There were times when Tuffy could not believe that he was sleeping on the road, fighting with stray dogs over tiny morsels of food. He lived in a mansion once, where everyone sang and danced, where he was once made an umpire in a game about which he had no idea (all he knew was that one of the wooden boards had a bit of chicken tikka masala rubbed on it and whenever he picked it up, everyone screamed and pointed at the sky). Those were the good old days.

Pigeon sat on a wire, curiously studying the familiar dog that gnawed at a bone near one of the huge dustbins. Even though he was dirty and his shiny white mane was hardly visible, the pigeon could not whisk away the inkling that the face was too familiar. Pigeon did not have any friends. The fact that he was white gave him delusions of grandeur. This really pissed off the usual grey pigeons and they kept him at bay. As he saw the dog, the pigeon remembered the time when he was a pet and sighed. He missed how Suman rubbed his nipples while singing. Those were the good old days.

HAHKHe flew towards the dog.

“I hope I am not disturbing you Sir but are you Tuffy?” the pigeon asked.

The dog looked up. It was days since anyone has talked to him.

“Yes, I am,” he said.

“It is a privilege to meet you sir! I am aware of your heroic deeds and how you helped Prem and Nisha in Hum Aapke Hain Kaun.”

“Wait! Are you Prem and Suman’s pigeon from Maine Pyar Kiya?”

“Yes, Sir. I am,” the pigeon said puffing his chest.

“You were quite heroic yourself. The way you helped Prem and Suman was commendable.”

“Thank you Sir. So what happened? Why are you here?” the pigeon asked. Tuffy sighed.

“Well! I got bored. It wasn’t as if I didn’t like the family but they were getting irritating,” Tuffy said.

“Tell me about it!” the pigeon said rolling his eyes.

“Their house was so bloody big and then everyone was calling my name all the time. I have had enough of running. And then they would sing like 20 songs in a day and made me dance on my hind legs. It wasn’t funny,” Tuffy said.

“I know what you mean. I loved the way Suman held me in her hands and rubbed my crotch but she would throw me in the air like 50 times in a day to send a message to Prem. They lived in the same bloody house!” Pigeon said.

“There was always a crowd in that house. It was as if a whole country was living there. And people will pull my hair, pick me up, toss me around, make me run. By the time I went to sleep at night, my muscles would be burning,” Tuffy said as a tear slip down his cheek.

MPK“I must confess something. I hated my owner. She had this permanent begging expression on her face. And the way she said Prem almost killed me. I wanted to peck out her eyes. And she was a tube light. The poor guy took her to the balcony to have sex with her and she won’t let him. She made him sing and dance till he collapsed of exhaustion,” Pigeon said.

“Nisha and Prem were idiots too. She prepared food for him, wore here fancy pink dress and when they had all the time in the world, they danced! Can you fuc*ing believe that! And her sister who fell off the stairs was another idiot. Why did she have to dance all over the house to get into a room? No one in that stupid family knew how to walk. They even danced before going to the loo. I wonder how they reproduced,” Tuffy said in disgust.

The dam was broken. Old wounds were opening.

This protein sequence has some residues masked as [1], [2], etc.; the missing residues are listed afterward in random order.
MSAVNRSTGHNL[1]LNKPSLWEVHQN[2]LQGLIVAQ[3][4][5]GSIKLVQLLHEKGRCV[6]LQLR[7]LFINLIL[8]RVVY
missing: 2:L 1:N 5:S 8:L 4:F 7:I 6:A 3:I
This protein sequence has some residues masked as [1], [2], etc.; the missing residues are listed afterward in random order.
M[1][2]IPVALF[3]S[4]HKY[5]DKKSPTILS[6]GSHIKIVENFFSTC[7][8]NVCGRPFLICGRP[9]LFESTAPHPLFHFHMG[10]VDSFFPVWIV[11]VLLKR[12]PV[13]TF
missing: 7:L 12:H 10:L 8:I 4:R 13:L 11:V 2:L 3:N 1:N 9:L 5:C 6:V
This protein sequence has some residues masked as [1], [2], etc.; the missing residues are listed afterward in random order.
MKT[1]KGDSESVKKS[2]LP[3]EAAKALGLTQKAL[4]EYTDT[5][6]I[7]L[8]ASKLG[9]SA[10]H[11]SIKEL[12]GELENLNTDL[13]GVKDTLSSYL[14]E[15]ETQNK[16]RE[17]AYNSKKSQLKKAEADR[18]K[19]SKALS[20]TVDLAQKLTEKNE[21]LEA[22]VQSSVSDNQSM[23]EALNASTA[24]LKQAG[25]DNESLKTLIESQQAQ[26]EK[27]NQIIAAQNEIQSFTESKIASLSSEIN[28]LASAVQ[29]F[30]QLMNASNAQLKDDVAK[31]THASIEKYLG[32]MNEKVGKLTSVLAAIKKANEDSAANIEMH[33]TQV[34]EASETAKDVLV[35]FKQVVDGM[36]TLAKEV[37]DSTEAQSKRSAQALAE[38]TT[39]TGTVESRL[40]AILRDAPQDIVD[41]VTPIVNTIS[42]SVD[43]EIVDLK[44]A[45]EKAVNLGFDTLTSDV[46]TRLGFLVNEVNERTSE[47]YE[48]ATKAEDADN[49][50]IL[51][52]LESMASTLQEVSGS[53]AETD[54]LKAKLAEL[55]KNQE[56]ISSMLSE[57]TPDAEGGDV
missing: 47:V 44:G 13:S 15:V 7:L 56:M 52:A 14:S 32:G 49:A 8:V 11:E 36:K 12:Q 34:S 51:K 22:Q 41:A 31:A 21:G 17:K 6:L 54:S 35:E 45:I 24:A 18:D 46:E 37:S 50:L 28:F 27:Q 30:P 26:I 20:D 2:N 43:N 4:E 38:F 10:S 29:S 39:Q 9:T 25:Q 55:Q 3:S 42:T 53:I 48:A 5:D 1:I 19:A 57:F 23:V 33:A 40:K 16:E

“Are you happy now?” Pigeon asked.

HAHK2“Hell yeah!” Tuffy answered licking the bone he was holding in his paws, “Of course, I miss Nisha at times.”

“Why is that?” Pigeon asked in surprise.

“Nisha had a habit of touching me at inappropriate places.”

“Really? Suman also had that habit. She would run her hands all over me as if I was a Kashmiri shawl. Since I never had a girlfriend, this was the closest I came to having sex.”

“I don’t know. I was always aroused by Nisha. Once she wore a backless purple blouse and swayed her hips like melons tumbling off a cart. Heaven!”

“Oh! That was classic. Vagaries of the civilized world.”

“Tell me pigeon. Did you actually push that villain off the cliff?”

“I have never talked about this. Well no, I was not trying to kill him. I was trying to kill Prem. When Suman was thrown out of Prem’s house by his father, I had no idea that he would come after her. Oh! How I wanted to put my beak in his nose and pull out his brains when I saw him in the village. Even though I hated Suman’s shrivelled face, the physical pleasures she gave me were too much to sacrifice. I thought that if Prem died, she will be mine. But Alas, that idiot villain could not understand my intention. I was just trying to help him pull Prem down and he thought I was attacking him,” pigeon said with a sad expression.

“I would like to confess something too. When Nisha gave me that letter to give to Prem, I thought that giving it to his elder brother will create a ruckus and he will still marry her and make her life hell. And then she will be mine. She will always turn to me for comfort. But the fool made her marry Prem. I cried buckets that day,” Tuffy said.

As Tuffy and Pigeon were busy being nostalgic, no one noticed a tigress coming from behind. Before Pigeon could spread his wings, she landed her paw on his tail and closed her mouth over his head.

“NOoooo,” Tuffy shouted and jumped at the tigress. He did not see a blurred movement of her paw that slashed against his jaw, flinging him at a wall on his right. Tuffy slid down the wall like a dead fly.

Within seconds, the tigress was licking her claws as a few feathers slid off her mouth.

“Pathetic animals! I can’t believe someone took them as pets. Look at me! Now I am a majestic animal worthy of being a hero. I am elated that Himmatwala took me in. He is kinda sexy too. I love licking his shaved cheek,” the Tigress said fluttering her eyelashes. She then moaned and walked away to find Himmatwala.

The thought of another lick of the shaved cheek was too much to bear.

Himmatwala-New-Poster

[Images from – 1,2,3,4, 5]